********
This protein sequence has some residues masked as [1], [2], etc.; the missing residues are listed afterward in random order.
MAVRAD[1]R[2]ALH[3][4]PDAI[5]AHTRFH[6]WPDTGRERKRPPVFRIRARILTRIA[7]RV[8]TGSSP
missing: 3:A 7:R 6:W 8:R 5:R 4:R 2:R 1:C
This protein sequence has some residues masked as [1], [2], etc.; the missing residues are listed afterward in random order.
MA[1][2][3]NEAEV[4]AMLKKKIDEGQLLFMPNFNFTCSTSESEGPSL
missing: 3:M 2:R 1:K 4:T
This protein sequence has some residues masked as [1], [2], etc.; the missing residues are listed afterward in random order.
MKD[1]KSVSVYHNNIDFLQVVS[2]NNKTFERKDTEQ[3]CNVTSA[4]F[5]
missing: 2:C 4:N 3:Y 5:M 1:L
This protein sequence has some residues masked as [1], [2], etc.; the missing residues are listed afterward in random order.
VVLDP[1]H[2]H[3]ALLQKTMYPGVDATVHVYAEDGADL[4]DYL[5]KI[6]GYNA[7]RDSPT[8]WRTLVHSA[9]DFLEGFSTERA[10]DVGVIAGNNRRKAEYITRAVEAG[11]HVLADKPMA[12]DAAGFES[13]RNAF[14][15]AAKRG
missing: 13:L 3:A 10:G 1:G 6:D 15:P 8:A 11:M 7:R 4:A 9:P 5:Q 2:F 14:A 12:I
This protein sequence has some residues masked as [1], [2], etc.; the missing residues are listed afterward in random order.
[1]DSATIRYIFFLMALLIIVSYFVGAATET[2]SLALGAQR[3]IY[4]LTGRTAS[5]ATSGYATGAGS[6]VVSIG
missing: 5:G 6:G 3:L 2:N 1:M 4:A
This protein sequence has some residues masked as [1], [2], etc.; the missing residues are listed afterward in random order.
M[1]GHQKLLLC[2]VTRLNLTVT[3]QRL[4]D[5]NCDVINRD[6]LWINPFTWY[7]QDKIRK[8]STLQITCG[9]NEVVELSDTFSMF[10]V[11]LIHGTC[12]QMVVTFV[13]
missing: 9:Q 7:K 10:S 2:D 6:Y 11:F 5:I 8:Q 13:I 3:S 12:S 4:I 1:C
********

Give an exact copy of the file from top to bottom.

This protein sequence has some residues masked as [1], [2], etc.; the missing residues are listed afterward in random order.
MAVRAD[1]R[2]ALH[3][4]PDAI[5]AHTRFH[6]WPDTGRERKRPPVFRIRARILTRIA[7]RV[8]TGSSP
missing: 3:A 7:R 6:W 8:R 5:R 4:R 2:R 1:C
This protein sequence has some residues masked as [1], [2], etc.; the missing residues are listed afterward in random order.
MA[1][2][3]NEAEV[4]AMLKKKIDEGQLLFMPNFNFTCSTSESEGPSL
missing: 3:M 2:R 1:K 4:T
This protein sequence has some residues masked as [1], [2], etc.; the missing residues are listed afterward in random order.
MKD[1]KSVSVYHNNIDFLQVVS[2]NNKTFERKDTEQ[3]CNVTSA[4]F[5]
missing: 2:C 4:N 3:Y 5:M 1:L
This protein sequence has some residues masked as [1], [2], etc.; the missing residues are listed afterward in random order.
VVLDP[1]H[2]H[3]ALLQKTMYPGVDATVHVYAEDGADL[4]DYL[5]KI[6]GYNA[7]RDSPT[8]WRTLVHSA[9]DFLEGFSTERA[10]DVGVIAGNNRRKAEYITRAVEAG[11]HVLADKPMA[12]DAAGFES[13]RNAF[14][15]AAKRG
missing: 13:L 3:A 10:G 1:G 6:D 15:P 8:A 11:M 7:R 4:A 9:P 5:Q 2:F 14:A 12:I
This protein sequence has some residues masked as [1], [2], etc.; the missing residues are listed afterward in random order.
[1]DSATIRYIFFLMALLIIVSYFVGAATET[2]SLALGAQR[3]IY[4]LTGRTAS[5]ATSGYATGAGS[6]VVSIG
missing: 5:G 6:G 3:L 2:N 1:M 4:A
This protein sequence has some residues masked as [1], [2], etc.; the missing residues are listed afterward in random order.
M[1]GHQKLLLC[2]VTRLNLTVT[3]QRL[4]D[5]NCDVINRD[6]LWINPFTWY[7]QDKIRK[8]STLQITCG[9]NEVVELSDTFSMF[10]V[11]LIHGTC[12]QMVVTFV[13]
missing: 9:Q 7:K 10:S 2:D 6:Y 11:F 5:I 8:Q 13:I 3:S 12:S 4:I 1:C